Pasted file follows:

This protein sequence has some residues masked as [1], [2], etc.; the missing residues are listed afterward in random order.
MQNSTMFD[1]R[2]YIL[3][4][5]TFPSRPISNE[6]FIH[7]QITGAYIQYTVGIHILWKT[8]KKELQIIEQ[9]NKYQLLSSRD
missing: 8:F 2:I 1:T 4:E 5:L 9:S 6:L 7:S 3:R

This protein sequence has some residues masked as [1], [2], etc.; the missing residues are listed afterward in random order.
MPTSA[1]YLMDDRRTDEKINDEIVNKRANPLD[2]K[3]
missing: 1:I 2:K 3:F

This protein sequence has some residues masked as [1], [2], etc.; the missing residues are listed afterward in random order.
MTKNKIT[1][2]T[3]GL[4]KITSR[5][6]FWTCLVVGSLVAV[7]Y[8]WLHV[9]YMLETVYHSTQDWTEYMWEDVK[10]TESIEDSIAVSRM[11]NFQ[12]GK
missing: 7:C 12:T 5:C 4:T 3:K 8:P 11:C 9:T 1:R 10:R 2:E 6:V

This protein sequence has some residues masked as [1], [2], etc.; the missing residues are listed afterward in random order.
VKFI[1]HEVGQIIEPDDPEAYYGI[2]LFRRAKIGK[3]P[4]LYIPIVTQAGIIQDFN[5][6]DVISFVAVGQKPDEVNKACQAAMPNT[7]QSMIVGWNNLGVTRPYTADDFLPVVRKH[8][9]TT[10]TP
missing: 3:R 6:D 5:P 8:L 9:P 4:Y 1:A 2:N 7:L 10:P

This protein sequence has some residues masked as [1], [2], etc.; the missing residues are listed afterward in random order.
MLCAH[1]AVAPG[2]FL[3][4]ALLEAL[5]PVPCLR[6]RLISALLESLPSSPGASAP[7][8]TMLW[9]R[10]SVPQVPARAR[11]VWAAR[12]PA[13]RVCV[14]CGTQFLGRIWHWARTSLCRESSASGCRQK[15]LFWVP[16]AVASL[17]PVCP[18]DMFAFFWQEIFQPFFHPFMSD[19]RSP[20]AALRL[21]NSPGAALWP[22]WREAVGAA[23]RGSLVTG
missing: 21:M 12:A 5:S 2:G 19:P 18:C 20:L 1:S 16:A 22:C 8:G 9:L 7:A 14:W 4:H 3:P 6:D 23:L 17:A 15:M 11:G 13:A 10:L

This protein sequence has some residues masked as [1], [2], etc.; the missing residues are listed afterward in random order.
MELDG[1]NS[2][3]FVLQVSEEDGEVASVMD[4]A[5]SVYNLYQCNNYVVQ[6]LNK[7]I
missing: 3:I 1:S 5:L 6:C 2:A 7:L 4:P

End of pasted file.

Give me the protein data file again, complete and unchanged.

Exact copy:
This protein sequence has some residues masked as [1], [2], etc.; the missing residues are listed afterward in random order.
MQNSTMFD[1]R[2]YIL[3][4][5]TFPSRPISNE[6]FIH[7]QITGAYIQYTVGIHILWKT[8]KKELQIIEQ[9]NKYQLLSSRD
missing: 8:F 2:I 1:T 4:E 5:L 9:S 6:L 7:S 3:R

This protein sequence has some residues masked as [1], [2], etc.; the missing residues are listed afterward in random order.
MPTSA[1]YLMDDRRTDEKINDEIVNKRANPLD[2]K[3]
missing: 1:I 2:K 3:F

This protein sequence has some residues masked as [1], [2], etc.; the missing residues are listed afterward in random order.
MTKNKIT[1][2]T[3]GL[4]KITSR[5][6]FWTCLVVGSLVAV[7]Y[8]WLHV[9]YMLETVYHSTQDWTEYMWEDVK[10]TESIEDSIAVSRM[11]NFQ[12]GK
missing: 7:C 12:T 5:C 4:T 3:K 8:P 11:C 9:T 1:R 10:R 2:E 6:V

This protein sequence has some residues masked as [1], [2], etc.; the missing residues are listed afterward in random order.
VKFI[1]HEVGQIIEPDDPEAYYGI[2]LFRRAKIGK[3]P[4]LYIPIVTQAGIIQDFN[5][6]DVISFVAVGQKPDEVNKACQAAMPNT[7]QSMIVGWNNLGVTRPYTADDFLPVVRKH[8][9]TT[10]TP
missing: 3:R 6:D 5:P 8:L 9:P 4:Y 1:A 2:N 7:L 10:P

This protein sequence has some residues masked as [1], [2], etc.; the missing residues are listed afterward in random order.
MLCAH[1]AVAPG[2]FL[3][4]ALLEAL[5]PVPCLR[6]RLISALLESLPSSPGASAP[7][8]TMLW[9]R[10]SVPQVPARAR[11]VWAAR[12]PA[13]RVCV[14]CGTQFLGRIWHWARTSLCRESSASGCRQK[15]LFWVP[16]AVASL[17]PVCP[18]DMFAFFWQEIFQPFFHPFMSD[19]RSP[20]AALRL[21]NSPGAALWP[22]WREAVGAA[23]RGSLVTG
missing: 21:M 12:A 5:S 2:G 19:P 18:C 20:L 1:S 16:A 22:C 8:G 9:L 7:A 14:W 4:H 3:P 6:D 23:L 17:A 15:M 11:G 13:A 10:L

This protein sequence has some residues masked as [1], [2], etc.; the missing residues are listed afterward in random order.
MELDG[1]NS[2][3]FVLQVSEEDGEVASVMD[4]A[5]SVYNLYQCNNYVVQ[6]LNK[7]I
missing: 3:I 1:S 5:L 6:C 2:A 7:L 4:P